Donald Trump has released his seven-point health care reform plan.
According to the Federal Trade Commission’s 2014 Consumer Sentinel Network Data Book, identity theft once again tops consumer complaint categories in 2014. Identity theft can be committed in many ways: from non-technical methods such as stealing purses or “dumpster diving” for documents that have been thrown away that contain sensitive data; to technical methods such as deceptive phishing e-mails that include malware containing spyware or Trojan horses.
When it comes to phishing and social engineering scams, scammers use fake email addresses and websites to try to make them look like they are coming from a legitimate organization. They try to gain your trust and will then trick you into divulging personal information. Even if you don’t divulge any info, malware downloaded from clicking suspicious links, downloading fake apps or attachments, or visiting suspicious websites can still penetrate your computer and install keystroke loggers to steal data or capture account credentials as you type them. Read more at the Norton website....
Protect your identity with IDShield.
GM Financial says information about approximately 2,200 of its customers was "inappropriately accessed" by a former employee who was recently charged in connection with an identity theft scheme, CBC News has learned.
The charges stem from an incident in May, when an arrest in Burlington, Ont. of two women in a stolen car turned up counterfeit citizenship documents, SIN cards and other identification.
The names and information in the documents were of other, actual people — eight of them — but had pictures of the two suspects.
Halton Regional Police said the two women were in the process of opening bank accounts in the victims' names.
A common link between the eight victims, investigators determined, was that they had all financed their vehicles through GM Financial.
Police, with help from GM Financial, say they followed the trail to an employee at the company, through which thousands of Canadians have bought GM vehicles. Continue reading at CBC News....
Protect yourself and your identity with IDShield.
LifeLock, the well-known, heavily advertised identity theft protection services company, is being sued by its own shareholders, the law firm of Kessler Topaz Meltzer & Check, LLP announced on July 27.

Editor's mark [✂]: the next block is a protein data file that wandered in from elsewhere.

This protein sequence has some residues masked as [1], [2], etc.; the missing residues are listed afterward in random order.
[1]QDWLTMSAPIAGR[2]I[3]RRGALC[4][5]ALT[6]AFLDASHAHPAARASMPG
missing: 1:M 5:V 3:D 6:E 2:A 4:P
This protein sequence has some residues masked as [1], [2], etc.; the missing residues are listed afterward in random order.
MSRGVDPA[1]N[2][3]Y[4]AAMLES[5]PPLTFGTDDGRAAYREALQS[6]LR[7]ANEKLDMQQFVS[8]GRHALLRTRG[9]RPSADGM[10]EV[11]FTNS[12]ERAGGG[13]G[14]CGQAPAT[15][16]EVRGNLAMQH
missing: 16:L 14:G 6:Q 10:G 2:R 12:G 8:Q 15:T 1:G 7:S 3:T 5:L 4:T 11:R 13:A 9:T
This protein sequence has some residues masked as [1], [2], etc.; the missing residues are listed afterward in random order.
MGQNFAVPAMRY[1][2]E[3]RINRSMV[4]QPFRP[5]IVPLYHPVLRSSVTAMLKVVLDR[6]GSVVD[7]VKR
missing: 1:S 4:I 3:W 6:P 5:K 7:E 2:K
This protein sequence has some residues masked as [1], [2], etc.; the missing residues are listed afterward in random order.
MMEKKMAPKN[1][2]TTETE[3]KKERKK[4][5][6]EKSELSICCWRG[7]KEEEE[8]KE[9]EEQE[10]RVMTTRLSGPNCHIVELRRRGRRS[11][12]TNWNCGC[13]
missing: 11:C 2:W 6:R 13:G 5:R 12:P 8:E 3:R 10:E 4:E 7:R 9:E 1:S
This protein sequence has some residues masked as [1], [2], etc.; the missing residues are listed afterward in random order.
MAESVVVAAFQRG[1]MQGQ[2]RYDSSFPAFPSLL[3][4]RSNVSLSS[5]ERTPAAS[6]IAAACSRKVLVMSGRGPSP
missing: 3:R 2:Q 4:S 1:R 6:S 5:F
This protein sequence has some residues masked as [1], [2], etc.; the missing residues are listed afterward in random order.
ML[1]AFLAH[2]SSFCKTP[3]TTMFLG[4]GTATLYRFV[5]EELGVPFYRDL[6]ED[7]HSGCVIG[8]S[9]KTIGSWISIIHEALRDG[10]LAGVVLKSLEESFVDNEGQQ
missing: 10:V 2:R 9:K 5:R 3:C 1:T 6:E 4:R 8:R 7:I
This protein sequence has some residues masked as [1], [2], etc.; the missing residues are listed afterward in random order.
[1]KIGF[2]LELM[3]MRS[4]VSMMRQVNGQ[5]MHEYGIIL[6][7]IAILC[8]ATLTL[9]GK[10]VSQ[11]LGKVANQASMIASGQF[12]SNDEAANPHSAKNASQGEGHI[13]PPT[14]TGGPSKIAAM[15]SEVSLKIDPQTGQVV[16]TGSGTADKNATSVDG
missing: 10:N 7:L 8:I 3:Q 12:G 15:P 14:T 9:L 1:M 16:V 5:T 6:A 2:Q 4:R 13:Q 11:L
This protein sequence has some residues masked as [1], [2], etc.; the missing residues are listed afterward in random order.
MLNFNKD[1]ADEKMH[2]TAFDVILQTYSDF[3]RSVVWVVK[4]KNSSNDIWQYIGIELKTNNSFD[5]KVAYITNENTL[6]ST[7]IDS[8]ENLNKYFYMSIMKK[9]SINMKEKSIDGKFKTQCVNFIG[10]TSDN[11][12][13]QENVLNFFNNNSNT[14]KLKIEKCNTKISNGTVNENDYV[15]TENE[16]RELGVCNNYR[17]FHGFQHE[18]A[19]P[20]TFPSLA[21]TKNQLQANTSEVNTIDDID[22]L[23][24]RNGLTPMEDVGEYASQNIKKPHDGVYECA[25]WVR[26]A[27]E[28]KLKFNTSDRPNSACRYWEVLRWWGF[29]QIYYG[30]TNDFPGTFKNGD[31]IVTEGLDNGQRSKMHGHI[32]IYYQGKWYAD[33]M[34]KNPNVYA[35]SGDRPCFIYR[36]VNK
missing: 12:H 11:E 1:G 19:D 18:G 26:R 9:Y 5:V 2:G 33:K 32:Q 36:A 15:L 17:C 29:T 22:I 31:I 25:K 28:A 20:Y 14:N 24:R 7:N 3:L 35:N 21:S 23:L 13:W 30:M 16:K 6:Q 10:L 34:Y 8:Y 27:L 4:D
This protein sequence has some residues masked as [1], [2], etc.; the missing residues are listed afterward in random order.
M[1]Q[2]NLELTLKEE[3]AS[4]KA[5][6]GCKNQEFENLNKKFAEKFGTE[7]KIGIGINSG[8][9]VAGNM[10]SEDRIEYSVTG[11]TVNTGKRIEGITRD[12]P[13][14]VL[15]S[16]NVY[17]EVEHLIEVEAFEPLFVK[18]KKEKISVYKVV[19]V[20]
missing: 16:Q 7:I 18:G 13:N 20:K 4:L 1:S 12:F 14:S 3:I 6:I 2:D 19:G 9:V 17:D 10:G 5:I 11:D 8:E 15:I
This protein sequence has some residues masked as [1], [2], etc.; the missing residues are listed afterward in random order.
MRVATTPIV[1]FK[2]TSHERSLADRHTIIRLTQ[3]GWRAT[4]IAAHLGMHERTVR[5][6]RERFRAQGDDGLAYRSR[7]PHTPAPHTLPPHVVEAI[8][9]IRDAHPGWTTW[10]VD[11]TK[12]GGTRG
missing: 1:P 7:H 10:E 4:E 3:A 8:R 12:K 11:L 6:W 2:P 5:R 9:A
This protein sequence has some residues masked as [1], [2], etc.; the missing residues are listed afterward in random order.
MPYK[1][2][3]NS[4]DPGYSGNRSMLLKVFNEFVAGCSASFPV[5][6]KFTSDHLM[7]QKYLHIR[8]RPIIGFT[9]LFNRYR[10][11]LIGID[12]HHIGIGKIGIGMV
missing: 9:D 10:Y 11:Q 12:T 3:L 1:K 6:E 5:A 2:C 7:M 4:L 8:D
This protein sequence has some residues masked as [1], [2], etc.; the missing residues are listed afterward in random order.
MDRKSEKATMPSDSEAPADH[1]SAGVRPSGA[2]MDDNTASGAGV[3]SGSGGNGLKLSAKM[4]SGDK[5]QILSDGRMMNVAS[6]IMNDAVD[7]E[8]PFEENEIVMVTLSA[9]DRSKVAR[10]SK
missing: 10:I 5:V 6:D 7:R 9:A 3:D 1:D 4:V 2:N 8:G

The complaint alleges that LifeLock and certain of its executive officers made a series of false and/or misleading statements to investors, and failed to disclose material adverse facts about the Company's business, operations and prospects.
Specifically, the defendants are alleged to have made false and/or misleading statements and/or failed to disclose, among other things: (1) that the Company had failed to establish and maintain a comprehensive information security program to protect its users' sensitive personal data, including credit card, social security, and bank account numbers; (2) that the Company falsely advertised that it protected consumers' sensitive data with the same high-level safeguards as financial institutions; (3) that the Company failed to meet the 2010 settlement order's recordkeeping requirements; and (4) that, as a result of the foregoing, the Company's statements about its business, operations, and prospects, were false and misleading and/or lacked a reasonable basis. Read the law firm's complete press release at CNN Money....
Last week, the Federal Trade Commission re-opened an investigation into LifeLock's fraudulent activities after the company failed to honor 2010 court order to repay its clients $12 million.
In this video, Oberthur Technologies North America President Martin Ferenczi discusses identity theft and credit card solutions. He speaks on "Market Makers."
This new "Chip and PIN" technology will provide a high degree of confidence that your card cannot be counterfeited," he says.
When asked why it has taken over 10 years for this technology to start being used in the United States when it has long been used in other countries, Ferenczi replies, "because it wasn't born in the United States."
A second reason is that the U.S. has far better communication systems than other countries; therefore our online financial transaction security systems have been relatively more secure than in other nations.
Click here to watch this 3:30 minute video at Bloomberg.com.
Katherine Archuleta, former director of the Office of Personnel Management, speaking at a United States Department of Agriculture event in 2014.
You had one job: Secure the data. What happened?
Life as a CEO, CIO, or CTO is a bit more complex than that. Not every executive is directly responsible for IT security. Few have a deep understanding of it.
But in our networked world, IT security is the foundation of a successful business, and blame is shared when the floor collapses. Organizational leaders may prefer to focus on the big picture, but inattention to security has proven to be a poor career move. Continue reading at Information Week....
Protect your identity with IDShield.
Starting a successful business takes time, money, patience, determination and a healthy dose of luck. Getting off to a good start means being prepared for any number of challenges. If you are a small business owner or are planning to start a new business, these tips may help put you on the path to success. If you have any questions, contact your LegalShield provider law firm today.
1. Business Plan - Every business should start with a well crafted business plan. Your plan should cover basic topics such as your company’s goals, management structure, services/products, target clients and marketing strategies. A business plan provides internal guidance and increases external confidence in your business, making it more likely to secure funding.